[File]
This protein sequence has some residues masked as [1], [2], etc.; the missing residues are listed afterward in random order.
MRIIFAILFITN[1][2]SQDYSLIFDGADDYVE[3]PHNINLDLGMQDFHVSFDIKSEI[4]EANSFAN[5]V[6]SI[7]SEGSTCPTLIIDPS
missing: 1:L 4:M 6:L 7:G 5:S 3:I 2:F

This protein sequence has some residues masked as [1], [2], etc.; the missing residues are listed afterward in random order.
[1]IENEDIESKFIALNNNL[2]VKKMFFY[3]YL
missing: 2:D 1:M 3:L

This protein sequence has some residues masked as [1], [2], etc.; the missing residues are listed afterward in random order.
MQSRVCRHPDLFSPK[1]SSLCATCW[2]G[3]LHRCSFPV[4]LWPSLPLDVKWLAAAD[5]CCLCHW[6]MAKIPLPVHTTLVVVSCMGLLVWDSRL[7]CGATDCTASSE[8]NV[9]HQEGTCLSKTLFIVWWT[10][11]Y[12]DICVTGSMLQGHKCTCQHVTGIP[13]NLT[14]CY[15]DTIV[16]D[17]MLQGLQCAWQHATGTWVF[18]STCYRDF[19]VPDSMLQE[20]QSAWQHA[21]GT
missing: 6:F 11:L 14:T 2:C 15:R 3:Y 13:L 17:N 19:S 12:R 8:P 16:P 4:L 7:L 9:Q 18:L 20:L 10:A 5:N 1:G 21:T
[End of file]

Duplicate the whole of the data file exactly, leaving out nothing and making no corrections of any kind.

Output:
This protein sequence has some residues masked as [1], [2], etc.; the missing residues are listed afterward in random order.
MRIIFAILFITN[1][2]SQDYSLIFDGADDYVE[3]PHNINLDLGMQDFHVSFDIKSEI[4]EANSFAN[5]V[6]SI[7]SEGSTCPTLIIDPS
missing: 1:L 4:M 6:L 7:G 5:S 3:I 2:F

This protein sequence has some residues masked as [1], [2], etc.; the missing residues are listed afterward in random order.
[1]IENEDIESKFIALNNNL[2]VKKMFFY[3]YL
missing: 2:D 1:M 3:L

This protein sequence has some residues masked as [1], [2], etc.; the missing residues are listed afterward in random order.
MQSRVCRHPDLFSPK[1]SSLCATCW[2]G[3]LHRCSFPV[4]LWPSLPLDVKWLAAAD[5]CCLCHW[6]MAKIPLPVHTTLVVVSCMGLLVWDSRL[7]CGATDCTASSE[8]NV[9]HQEGTCLSKTLFIVWWT[10][11]Y[12]DICVTGSMLQGHKCTCQHVTGIP[13]NLT[14]CY[15]DTIV[16]D[17]MLQGLQCAWQHATGTWVF[18]STCYRDF[19]VPDSMLQE[20]QSAWQHA[21]GT
missing: 6:F 11:L 14:T 2:C 15:R 3:Y 13:L 17:N 19:S 12:R 8:P 16:P 4:L 7:L 9:Q 18:L 20:L 10:A 5:N 1:G 21:T